Many dogs love summer just as much as we do! It can be the best time of year to be out and about, enjoying activities like hiking, swimming, running, and especially picnicking with your dog. However you can’t forget about summer hazards, especially fireworks. With all the festivities that summer has to offer, here are 9 tips to keep in mind when picnicking with your pooch.
1. Close that picnic basket
Yummy picnic items considered poisonous for dogs include grapes and raisins (even currants). While xylitol is a natural sugar substitute for people, it is poisonous for dogs. So be sure keep anything containing xylitol (baked goods, candies, mints, gums, etc.) away from your pets. Click here to learn more about picnic poisons with Dr. Justine Lee.
2. No leftover bones
While it’s very tempting to feed your dog leftovers like chicken bones (and he will ask), it can also be a life-threatening mistake. If your dog accidentally swallows a large bone, it can get stuck in their esophagus and require surgery. Likewise, BBQ bits, like gristle and fat should never be given to your dog. Click here to learn more about the dangers of esophageal foreign bodies with Dr. Justine Lee.
3. NEVER leave your dog in the car!
It can take minutes – yes, MINUTES – for a pet to develop heat stroke and suffocate in a car. Most people don’t realize how quickly hot cars heat up. On a 78 degree day, temperatures in a car can reach 90 degrees in the shade and top 160 degrees if parked directly in the sun (Check out Dr. Ernie Ward's video to see for yourself)!
4. Keep your dog away from fireworks
For us, fireworks may be the highlight of the night, but many pets are terrified of them. The loud noises and bright lights easily scare dogs, which will make them want to get as far away as possible. Fireworks are also harmful to pets even when they’re not lit, as they contain hazardous chemicals. Click here to learn more about firework safety with Dr. Justine Lee.
5. Make sure your dog is leashed and has up-to-date ID tags
I love bringing my dog on the road with me. It means we get to spend more time together! Summer holiday trips include all sorts of scents, noises, critters and people running around; not to mention exciting places to explore. With all of the excitement, don’t forget to keep your dog leashed and be sure he’s wearing his collar with up-to-date ID tags, just in case.. Click here to learn more about what to put on your pet's ID tags.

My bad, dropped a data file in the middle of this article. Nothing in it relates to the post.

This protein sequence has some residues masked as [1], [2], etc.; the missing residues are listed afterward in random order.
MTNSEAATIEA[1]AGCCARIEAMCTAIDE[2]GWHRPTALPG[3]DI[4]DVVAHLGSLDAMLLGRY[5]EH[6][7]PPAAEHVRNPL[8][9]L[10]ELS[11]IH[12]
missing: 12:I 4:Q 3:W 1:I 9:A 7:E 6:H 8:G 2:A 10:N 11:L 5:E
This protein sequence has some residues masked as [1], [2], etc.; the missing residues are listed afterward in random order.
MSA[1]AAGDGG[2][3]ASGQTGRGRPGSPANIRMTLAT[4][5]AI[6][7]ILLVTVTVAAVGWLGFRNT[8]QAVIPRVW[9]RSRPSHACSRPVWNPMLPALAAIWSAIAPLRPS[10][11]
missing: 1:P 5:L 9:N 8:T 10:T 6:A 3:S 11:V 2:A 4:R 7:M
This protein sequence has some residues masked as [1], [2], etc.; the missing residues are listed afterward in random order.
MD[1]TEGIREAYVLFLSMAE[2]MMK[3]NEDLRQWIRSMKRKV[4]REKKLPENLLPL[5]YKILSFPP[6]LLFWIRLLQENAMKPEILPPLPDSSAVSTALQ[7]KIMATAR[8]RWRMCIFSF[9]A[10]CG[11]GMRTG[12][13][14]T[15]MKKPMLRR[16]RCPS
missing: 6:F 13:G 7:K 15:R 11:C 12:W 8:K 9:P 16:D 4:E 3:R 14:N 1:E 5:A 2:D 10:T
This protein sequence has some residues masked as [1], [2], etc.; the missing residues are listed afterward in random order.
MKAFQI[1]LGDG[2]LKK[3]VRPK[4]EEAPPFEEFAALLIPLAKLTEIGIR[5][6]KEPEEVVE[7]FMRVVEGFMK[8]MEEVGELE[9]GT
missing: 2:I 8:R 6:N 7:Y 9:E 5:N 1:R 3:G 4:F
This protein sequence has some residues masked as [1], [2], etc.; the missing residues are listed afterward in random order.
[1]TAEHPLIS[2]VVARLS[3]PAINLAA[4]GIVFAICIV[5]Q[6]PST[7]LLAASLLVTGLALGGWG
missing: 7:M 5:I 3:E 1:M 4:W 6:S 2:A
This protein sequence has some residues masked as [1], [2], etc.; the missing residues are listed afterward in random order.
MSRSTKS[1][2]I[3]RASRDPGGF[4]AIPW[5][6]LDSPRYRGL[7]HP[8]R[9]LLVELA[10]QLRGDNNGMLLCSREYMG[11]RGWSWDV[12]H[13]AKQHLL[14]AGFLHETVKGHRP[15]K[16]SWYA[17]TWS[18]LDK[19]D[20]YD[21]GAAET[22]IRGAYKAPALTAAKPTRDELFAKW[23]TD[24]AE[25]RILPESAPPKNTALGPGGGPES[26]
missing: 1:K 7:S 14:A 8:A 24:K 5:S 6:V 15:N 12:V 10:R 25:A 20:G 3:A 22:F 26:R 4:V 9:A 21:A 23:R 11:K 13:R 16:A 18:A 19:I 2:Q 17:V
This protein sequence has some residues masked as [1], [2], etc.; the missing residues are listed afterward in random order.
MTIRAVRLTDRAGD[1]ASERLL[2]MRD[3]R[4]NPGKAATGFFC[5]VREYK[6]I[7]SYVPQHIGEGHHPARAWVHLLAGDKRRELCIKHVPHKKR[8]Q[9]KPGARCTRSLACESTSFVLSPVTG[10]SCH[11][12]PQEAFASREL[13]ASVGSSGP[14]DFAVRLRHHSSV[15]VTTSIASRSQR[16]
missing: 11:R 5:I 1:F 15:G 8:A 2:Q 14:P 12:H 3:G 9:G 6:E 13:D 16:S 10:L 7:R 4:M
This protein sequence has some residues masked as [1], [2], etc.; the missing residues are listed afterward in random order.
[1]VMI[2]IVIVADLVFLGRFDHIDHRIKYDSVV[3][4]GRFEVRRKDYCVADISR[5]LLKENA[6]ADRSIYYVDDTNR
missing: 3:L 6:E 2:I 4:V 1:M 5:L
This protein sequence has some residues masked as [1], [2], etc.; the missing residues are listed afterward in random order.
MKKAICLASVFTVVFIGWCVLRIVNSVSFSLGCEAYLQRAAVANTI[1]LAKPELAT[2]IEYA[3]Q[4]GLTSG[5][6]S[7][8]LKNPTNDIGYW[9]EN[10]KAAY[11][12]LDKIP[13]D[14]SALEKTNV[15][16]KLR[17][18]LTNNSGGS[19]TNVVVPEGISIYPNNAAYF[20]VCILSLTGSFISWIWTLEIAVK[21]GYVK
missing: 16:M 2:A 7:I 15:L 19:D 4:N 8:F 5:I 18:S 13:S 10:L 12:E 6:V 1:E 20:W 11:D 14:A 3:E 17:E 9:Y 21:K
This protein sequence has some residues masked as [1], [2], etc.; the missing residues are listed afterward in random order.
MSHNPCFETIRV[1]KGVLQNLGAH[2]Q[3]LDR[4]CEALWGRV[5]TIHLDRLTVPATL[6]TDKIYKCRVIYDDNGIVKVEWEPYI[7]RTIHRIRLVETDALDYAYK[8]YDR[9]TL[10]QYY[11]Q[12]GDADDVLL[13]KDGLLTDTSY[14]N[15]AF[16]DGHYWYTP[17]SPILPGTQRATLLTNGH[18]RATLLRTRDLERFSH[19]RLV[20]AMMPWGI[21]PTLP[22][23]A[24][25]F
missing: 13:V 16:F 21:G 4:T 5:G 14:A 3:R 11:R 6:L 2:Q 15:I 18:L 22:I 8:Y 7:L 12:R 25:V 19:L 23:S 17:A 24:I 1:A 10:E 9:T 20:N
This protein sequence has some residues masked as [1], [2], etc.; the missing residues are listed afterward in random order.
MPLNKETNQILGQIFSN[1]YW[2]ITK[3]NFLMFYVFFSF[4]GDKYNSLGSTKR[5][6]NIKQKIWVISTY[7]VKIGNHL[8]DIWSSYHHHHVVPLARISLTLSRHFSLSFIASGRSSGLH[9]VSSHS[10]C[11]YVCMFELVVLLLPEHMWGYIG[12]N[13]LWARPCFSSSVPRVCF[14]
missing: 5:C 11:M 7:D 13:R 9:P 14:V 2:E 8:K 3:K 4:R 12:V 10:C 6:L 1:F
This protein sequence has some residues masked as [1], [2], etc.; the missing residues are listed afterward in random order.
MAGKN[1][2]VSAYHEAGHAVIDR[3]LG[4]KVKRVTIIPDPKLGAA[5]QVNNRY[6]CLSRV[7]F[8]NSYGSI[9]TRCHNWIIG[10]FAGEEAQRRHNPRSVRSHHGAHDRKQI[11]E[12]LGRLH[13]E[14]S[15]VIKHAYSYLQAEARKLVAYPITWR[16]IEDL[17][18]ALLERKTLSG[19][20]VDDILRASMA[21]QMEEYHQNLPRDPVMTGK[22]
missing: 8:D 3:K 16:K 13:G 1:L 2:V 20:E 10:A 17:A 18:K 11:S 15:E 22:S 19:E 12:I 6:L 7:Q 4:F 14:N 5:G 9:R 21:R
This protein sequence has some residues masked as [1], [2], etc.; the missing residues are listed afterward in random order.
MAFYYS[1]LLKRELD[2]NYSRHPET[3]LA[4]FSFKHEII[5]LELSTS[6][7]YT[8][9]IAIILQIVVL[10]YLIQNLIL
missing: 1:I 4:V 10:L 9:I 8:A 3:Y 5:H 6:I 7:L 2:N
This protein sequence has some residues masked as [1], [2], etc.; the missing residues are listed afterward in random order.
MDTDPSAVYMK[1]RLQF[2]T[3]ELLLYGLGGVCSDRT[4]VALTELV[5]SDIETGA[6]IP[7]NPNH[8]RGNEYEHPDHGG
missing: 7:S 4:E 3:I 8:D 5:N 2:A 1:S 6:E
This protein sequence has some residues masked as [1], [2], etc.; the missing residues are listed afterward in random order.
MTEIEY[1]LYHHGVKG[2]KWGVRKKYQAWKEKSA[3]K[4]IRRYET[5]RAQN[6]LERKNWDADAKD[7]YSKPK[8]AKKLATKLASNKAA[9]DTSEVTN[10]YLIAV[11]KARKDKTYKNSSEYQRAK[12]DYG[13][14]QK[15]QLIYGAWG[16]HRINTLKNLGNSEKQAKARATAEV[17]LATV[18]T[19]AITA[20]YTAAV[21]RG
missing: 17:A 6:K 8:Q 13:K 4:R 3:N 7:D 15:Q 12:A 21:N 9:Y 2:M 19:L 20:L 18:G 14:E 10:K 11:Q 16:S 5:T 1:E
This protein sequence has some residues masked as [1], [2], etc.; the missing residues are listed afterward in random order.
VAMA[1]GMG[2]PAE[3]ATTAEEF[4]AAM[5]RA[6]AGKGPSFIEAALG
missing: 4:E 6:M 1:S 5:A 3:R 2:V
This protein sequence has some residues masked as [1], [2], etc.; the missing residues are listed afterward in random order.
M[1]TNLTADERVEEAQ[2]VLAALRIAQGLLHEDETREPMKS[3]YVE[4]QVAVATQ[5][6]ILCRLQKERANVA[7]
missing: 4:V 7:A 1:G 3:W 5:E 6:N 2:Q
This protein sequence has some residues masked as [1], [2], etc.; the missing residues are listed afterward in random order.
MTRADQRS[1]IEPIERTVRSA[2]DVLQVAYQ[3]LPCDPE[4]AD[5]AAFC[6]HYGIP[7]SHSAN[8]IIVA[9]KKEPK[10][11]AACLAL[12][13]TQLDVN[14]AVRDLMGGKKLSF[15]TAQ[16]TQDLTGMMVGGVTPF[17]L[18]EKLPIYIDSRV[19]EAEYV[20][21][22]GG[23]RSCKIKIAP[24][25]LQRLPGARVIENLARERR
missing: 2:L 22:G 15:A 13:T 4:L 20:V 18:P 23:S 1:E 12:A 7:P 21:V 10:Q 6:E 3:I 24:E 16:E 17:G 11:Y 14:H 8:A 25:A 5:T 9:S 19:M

6. Make sure your dog has plenty of shade and fresh water
Dogs get much thirstier than we do when they get hot. So when you notice your dog drinking a lot of water and/or panting, get him to a cool, shaded spot. While some dogs love to sunbathe, direct sunlight can cause them to overheat and that could cause heat stroke. Click here to learn more tips to keep your dog cool on a hot summer day with Dr. Mike Paul.
7. Don't leave scraps on the table
Foreign body dangers such as corn on the cob and peach pits aren’t necessarily poisonous, but they still pose a very dangerous threat to dogs. They can easily get stuck in the intestines and will require surgery to remove. Click here to learn about what foods you can share with your pet from Dr. Ruth MacPete.
8. Don't forget to pack sunscreen!
Believe it or not, dogs can get a sunburn, especially those with short or light-colored coats. And just like for people, sunburns can be painful for a dog and overexposure to the sun can lead to skin cancer. Talk to your veterinarian about dog sunscreens (don’t assume a sunscreen for people is appropriate for your dog). Click here to learn more about protecting your pets from the sun with Dr. Ruth MacPete.
9. Keep your dog inside
Even though we may love nothing more than to include our best furry friends in all activities, sometimes it can be safest to seclude them, especially during large celebrations. While leaving your dog alone seems like a sad thing to do, you’re allowing him to be safe in a stress-free environment that he’s comfortable with. Don’t worry, he’ll be there when you come back!
If you have any questions or concerns, you should always visit or call your veterinarian -- they are your best resource to ensure the health and well-being of your pets.